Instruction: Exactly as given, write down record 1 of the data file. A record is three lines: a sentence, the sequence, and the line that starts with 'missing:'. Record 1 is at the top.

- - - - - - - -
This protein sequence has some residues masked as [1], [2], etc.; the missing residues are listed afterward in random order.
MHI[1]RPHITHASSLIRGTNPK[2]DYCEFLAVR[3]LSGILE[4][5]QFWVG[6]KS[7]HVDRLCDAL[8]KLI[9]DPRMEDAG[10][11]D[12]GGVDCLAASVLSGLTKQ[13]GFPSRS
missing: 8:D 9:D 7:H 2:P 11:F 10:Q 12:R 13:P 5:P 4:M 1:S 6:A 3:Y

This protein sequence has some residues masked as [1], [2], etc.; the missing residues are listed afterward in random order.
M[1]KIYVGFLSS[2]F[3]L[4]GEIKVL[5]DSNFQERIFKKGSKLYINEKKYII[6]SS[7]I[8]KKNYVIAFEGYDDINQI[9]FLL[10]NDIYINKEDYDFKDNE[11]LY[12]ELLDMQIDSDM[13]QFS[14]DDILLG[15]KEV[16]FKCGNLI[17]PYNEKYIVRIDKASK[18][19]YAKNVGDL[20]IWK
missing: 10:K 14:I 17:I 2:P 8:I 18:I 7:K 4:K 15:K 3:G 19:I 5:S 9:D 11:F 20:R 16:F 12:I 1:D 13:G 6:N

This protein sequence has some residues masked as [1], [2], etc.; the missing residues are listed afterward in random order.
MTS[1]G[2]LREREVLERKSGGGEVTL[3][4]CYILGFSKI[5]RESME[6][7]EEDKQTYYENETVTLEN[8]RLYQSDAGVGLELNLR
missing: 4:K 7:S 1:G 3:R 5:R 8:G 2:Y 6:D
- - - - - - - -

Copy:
This protein sequence has some residues masked as [1], [2], etc.; the missing residues are listed afterward in random order.
MHI[1]RPHITHASSLIRGTNPK[2]DYCEFLAVR[3]LSGILE[4][5]QFWVG[6]KS[7]HVDRLCDAL[8]KLI[9]DPRMEDAG[10][11]D[12]GGVDCLAASVLSGLTKQ[13]GFPSRS
missing: 8:D 9:D 7:H 2:P 11:F 10:Q 12:R 13:P 5:P 4:M 1:S 6:A 3:Y